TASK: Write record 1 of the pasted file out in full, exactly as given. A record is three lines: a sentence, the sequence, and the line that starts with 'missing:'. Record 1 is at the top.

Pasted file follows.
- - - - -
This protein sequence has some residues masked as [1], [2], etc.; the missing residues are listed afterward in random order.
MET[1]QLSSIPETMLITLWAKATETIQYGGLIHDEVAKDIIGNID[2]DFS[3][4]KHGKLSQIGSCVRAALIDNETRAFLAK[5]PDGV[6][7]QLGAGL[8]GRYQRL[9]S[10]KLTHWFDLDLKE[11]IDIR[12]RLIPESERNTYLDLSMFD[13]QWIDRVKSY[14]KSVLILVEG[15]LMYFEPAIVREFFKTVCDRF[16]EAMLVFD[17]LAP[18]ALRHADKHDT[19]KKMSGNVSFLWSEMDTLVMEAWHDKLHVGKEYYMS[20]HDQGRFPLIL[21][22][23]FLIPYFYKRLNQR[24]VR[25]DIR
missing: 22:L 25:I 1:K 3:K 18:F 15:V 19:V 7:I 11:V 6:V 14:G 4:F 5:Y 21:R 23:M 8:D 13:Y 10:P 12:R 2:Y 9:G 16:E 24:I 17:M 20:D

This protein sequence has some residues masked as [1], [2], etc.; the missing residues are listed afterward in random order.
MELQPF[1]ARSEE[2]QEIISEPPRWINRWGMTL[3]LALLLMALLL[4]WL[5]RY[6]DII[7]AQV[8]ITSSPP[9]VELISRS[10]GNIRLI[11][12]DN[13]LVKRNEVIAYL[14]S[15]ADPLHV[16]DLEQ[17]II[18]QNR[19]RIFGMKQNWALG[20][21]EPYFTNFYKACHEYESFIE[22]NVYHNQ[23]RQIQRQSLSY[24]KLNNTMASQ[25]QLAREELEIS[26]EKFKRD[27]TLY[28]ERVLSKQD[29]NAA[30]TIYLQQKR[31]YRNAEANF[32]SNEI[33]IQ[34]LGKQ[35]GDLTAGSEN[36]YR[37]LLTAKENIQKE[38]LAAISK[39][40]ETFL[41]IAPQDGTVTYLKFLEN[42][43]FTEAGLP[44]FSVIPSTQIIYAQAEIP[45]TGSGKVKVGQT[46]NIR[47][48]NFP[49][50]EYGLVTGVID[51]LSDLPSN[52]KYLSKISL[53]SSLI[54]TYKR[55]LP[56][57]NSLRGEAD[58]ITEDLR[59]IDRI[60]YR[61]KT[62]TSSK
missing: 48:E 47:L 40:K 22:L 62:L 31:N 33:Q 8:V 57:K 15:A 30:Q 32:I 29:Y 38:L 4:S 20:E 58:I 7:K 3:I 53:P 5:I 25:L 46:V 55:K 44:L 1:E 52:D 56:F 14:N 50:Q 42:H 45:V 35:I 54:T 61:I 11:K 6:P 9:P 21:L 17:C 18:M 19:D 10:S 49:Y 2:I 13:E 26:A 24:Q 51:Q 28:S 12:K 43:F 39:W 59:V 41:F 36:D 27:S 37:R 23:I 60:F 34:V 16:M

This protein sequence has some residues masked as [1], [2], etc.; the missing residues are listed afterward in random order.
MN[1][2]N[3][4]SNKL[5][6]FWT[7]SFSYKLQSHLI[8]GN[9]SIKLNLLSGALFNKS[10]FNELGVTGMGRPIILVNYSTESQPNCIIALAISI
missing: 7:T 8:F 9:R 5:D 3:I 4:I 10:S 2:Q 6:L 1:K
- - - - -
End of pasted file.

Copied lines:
This protein sequence has some residues masked as [1], [2], etc.; the missing residues are listed afterward in random order.
MET[1]QLSSIPETMLITLWAKATETIQYGGLIHDEVAKDIIGNID[2]DFS[3][4]KHGKLSQIGSCVRAALIDNETRAFLAK[5]PDGV[6][7]QLGAGL[8]GRYQRL[9]S[10]KLTHWFDLDLKE[11]IDIR[12]RLIPESERNTYLDLSMFD[13]QWIDRVKSY[14]KSVLILVEG[15]LMYFEPAIVREFFKTVCDRF[16]EAMLVFD[17]LAP[18]ALRHADKHDT[19]KKMSGNVSFLWSEMDTLVMEAWHDKLHVGKEYYMS[20]HDQGRFPLIL[21][22][23]FLIPYFYKRLNQR[24]VR[25]DIR
missing: 22:L 25:I 1:K 3:K 18:F 15:V 19:V 7:I 11:V 6:V 14:G 4:F 5:Y 21:R 23:M 8:D 13:Y 10:P 12:R 2:Y 9:G 16:E 24:I 17:M 20:D